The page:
Check out my fifith of seven entries I am writing for the Musical Countdown being hosted by WONDERS IN THE DARK. Here is the link.
For most of us today, theGreat Depression of the 1930’s is something we may have read about in our history books. For anyone still alive during the depression experiencing it was something that would never be forgotten. If these folks shared their memories and lived in a big city like New York or Seattle, they may talk about “Hooverville.” There were “Hoovervillle’s in many cities across the country. If they lived in more rural areas like Oklahoma, they would tell you about the dustbowl that ruined the farmland and the mortgage companies, and banks that foreclosed on their land.
John Ford’s “The Grapes of Wrath” is arguably the most famous film about the depression and was one of the first films selected to be in the National Film Registry. Based on John Steinbeck’s classic novel, the film follows the Joad family from the dustbowl of Oklahoma as they journey to what they hope is a better life in California. Few other films capture the gloom, the harshness, the misery of proud people remaining strong in the face of economic destruction, like Ford’s masterpiece (William Wellman’s “Wild Boys of the Road” and King Vidor’s “Our Daily Bread” are strong competitors). Looking back, this may seem like an unlikely project for director John Ford, a political conservative in his later years however, in an earlier time Ford was a liberal, so his filming of a book that has been a foundation for liberal empathy is not as extraordinary as one may think. Additionally, if you look at the film as a studyof man’s passage to the western frontier, then Ford is certainly in familiar territory as he has made some of the most successful films about the transition and opening of the west with such works as “She Wore a Yellow Ribbon,” “Rio Grande,” and “The Iron Horse.” “The Grapes of Wrath” fits right in as a story of families looking for new land to settle and start life anew. Continue reading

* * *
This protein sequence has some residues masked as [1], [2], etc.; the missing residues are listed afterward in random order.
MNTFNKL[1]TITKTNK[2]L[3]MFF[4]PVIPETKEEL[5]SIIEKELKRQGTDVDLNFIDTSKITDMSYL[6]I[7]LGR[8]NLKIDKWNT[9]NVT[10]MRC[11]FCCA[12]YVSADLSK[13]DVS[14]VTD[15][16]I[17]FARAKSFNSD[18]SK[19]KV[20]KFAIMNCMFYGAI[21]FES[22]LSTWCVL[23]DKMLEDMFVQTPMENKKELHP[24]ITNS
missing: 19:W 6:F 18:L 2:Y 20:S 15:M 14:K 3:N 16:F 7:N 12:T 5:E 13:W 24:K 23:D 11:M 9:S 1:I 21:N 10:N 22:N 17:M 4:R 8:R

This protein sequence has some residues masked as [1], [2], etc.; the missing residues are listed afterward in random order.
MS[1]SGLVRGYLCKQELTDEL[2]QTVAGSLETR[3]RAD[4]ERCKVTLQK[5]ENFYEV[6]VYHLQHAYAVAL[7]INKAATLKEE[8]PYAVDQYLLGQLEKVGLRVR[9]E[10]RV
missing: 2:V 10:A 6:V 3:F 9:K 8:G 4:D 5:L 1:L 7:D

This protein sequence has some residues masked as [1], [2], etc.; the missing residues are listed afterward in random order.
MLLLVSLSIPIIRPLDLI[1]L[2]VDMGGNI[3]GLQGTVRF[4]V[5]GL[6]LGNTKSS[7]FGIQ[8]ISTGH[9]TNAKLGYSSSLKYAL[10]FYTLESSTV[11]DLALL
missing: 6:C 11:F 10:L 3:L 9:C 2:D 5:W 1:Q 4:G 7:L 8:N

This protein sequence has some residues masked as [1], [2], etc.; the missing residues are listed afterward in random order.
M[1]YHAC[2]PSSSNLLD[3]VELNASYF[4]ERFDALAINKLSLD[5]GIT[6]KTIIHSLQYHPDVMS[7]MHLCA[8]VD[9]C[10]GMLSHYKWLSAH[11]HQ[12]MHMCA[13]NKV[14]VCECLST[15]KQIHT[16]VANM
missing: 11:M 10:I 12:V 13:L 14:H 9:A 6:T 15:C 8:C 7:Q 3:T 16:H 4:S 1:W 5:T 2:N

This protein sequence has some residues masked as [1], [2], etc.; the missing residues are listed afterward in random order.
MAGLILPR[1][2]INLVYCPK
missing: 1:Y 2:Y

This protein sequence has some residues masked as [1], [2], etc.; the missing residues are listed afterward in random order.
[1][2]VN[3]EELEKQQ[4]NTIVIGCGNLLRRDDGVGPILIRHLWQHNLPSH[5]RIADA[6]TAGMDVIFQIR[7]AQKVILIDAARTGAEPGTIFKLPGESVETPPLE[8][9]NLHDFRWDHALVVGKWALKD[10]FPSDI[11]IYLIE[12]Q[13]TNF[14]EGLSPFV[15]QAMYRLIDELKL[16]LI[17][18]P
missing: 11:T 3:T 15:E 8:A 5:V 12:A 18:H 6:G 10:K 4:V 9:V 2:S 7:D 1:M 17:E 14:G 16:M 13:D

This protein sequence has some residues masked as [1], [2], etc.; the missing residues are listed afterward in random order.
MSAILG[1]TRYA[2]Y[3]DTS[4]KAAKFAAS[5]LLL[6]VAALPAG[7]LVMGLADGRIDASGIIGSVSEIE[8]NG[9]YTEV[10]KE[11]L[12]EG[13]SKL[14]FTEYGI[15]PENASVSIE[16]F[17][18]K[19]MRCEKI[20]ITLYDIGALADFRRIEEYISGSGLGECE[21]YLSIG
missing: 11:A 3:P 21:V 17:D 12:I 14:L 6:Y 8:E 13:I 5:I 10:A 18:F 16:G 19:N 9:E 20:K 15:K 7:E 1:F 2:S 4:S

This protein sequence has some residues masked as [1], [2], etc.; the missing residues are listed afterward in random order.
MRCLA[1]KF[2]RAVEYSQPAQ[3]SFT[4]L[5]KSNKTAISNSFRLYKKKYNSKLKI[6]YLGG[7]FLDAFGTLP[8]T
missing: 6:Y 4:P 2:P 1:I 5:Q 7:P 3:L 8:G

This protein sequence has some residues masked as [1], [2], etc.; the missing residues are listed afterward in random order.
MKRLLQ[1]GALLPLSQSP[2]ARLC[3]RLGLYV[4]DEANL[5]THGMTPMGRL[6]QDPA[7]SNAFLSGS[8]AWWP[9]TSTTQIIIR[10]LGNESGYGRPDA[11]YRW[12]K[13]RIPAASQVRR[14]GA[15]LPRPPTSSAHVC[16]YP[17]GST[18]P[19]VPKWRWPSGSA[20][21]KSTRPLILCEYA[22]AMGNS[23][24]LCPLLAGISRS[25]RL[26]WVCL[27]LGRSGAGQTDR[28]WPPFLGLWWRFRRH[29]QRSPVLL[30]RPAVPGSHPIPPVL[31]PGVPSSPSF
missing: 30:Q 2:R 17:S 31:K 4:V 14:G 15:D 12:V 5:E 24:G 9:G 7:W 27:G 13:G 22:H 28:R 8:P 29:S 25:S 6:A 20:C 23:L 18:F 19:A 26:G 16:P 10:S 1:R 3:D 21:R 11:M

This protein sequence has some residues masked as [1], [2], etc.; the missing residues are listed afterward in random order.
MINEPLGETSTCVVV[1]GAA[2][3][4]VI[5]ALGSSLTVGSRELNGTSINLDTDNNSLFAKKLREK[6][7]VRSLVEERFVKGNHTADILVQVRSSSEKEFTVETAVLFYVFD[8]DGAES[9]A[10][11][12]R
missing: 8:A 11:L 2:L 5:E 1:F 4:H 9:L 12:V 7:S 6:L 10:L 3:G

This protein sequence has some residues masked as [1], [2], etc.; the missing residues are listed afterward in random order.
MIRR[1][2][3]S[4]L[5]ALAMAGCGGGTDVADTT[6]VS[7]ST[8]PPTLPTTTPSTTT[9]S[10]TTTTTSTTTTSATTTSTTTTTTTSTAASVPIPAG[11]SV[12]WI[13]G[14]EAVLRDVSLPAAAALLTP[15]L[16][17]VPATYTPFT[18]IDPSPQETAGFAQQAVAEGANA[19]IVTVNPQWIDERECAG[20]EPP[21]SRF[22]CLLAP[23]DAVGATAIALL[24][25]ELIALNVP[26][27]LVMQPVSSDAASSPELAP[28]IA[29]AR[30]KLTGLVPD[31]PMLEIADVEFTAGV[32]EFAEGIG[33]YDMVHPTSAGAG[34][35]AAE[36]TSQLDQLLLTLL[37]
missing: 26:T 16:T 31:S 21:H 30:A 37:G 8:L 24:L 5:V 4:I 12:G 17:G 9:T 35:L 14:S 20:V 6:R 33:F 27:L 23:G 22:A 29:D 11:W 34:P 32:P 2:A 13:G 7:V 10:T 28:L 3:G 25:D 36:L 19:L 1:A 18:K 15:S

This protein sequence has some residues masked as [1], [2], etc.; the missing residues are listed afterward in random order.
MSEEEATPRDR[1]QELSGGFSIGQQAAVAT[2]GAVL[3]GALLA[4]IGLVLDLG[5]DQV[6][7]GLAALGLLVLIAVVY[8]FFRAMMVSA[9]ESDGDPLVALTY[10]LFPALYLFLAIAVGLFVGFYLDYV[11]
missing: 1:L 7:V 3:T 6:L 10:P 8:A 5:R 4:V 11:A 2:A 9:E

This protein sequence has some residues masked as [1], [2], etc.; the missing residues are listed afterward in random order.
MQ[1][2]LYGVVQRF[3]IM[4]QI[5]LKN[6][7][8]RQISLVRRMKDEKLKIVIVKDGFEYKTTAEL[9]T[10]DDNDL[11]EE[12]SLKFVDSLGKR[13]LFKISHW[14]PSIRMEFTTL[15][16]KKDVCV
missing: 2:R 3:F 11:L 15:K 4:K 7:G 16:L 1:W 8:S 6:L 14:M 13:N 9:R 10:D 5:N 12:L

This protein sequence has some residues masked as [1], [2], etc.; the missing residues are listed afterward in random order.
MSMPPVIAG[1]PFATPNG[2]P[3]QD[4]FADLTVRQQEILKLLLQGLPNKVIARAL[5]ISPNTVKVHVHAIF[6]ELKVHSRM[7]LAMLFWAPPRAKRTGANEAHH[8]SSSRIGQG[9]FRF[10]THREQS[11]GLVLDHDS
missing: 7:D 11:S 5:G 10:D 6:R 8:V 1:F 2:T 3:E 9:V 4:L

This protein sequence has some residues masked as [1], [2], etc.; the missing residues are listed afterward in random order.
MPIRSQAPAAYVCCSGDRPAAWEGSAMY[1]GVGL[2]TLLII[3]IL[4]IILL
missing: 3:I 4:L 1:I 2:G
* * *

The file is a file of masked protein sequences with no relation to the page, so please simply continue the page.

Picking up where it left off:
At a running time of 67 minutes one sits there wishing it was longer. This pre-code film gives Joan Blondell one of the rare opportunities to have a leading role and she takes it to the hilt. Though released in 1933, Virginia “Blondie” Johnson comes across as a 21st century woman, a prototype of today’s female using her intelligence and wit to climb to the top, in this case the mob world. On the surface the film may seem like just another rags to riches story, though on the wrong side of the track (this is a Warner Brothers film after all). Continue reading
Do not confuse this film with the 1950 Barbara Stanwyck film noir “No Man of Her Own” directed by Mitchell Leisen. This 1932 release directed by Wesley Ruggles was the only celluloid pairing of Clark Gable and Carole Lombard. (Technically, Gable and Lombard were in two other films, either in small roles or as extras. Both were silent films and both from 1925, “The Plastic Age” directed by Wesley Ruggles and “Ben-Hur: A Tale of the Christ, directed by Fred Niblo).